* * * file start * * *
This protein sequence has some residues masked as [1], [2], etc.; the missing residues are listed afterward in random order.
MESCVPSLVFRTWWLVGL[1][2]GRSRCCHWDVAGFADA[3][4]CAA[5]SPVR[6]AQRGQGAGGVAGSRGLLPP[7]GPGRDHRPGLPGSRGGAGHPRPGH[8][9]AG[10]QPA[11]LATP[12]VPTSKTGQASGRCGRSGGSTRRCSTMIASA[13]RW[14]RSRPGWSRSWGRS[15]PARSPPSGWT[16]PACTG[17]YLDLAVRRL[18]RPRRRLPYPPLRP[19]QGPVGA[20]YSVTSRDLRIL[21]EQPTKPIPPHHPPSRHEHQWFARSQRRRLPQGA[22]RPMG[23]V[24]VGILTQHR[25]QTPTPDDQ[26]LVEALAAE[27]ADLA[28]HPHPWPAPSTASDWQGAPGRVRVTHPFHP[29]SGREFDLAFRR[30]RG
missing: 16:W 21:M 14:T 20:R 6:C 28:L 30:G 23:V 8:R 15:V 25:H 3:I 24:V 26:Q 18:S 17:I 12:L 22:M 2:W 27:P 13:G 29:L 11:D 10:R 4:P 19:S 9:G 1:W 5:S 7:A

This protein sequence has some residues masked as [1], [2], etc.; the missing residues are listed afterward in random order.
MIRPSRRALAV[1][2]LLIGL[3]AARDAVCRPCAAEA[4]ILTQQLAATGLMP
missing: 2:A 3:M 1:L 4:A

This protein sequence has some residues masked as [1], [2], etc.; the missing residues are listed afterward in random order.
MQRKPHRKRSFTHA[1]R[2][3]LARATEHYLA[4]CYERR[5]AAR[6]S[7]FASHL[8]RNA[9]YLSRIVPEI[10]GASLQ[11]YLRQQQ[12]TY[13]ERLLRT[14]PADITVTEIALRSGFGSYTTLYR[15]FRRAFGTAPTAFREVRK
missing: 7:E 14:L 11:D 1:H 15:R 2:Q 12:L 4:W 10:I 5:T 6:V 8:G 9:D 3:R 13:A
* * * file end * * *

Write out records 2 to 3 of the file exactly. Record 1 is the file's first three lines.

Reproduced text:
This protein sequence has some residues masked as [1], [2], etc.; the missing residues are listed afterward in random order.
MIRPSRRALAV[1][2]LLIGL[3]AARDAVCRPCAAEA[4]ILTQQLAATGLMP
missing: 2:A 3:M 1:L 4:A

This protein sequence has some residues masked as [1], [2], etc.; the missing residues are listed afterward in random order.
MQRKPHRKRSFTHA[1]R[2][3]LARATEHYLA[4]CYERR[5]AAR[6]S[7]FASHL[8]RNA[9]YLSRIVPEI[10]GASLQ[11]YLRQQQ[12]TY[13]ERLLRT[14]PADITVTEIALRSGFGSYTTLYR[15]FRRAFGTAPTAFREVRK
missing: 7:E 14:L 11:D 1:H 15:R 2:Q 12:L 4:W 10:I 5:T 6:V 8:G 9:D 3:R 13:A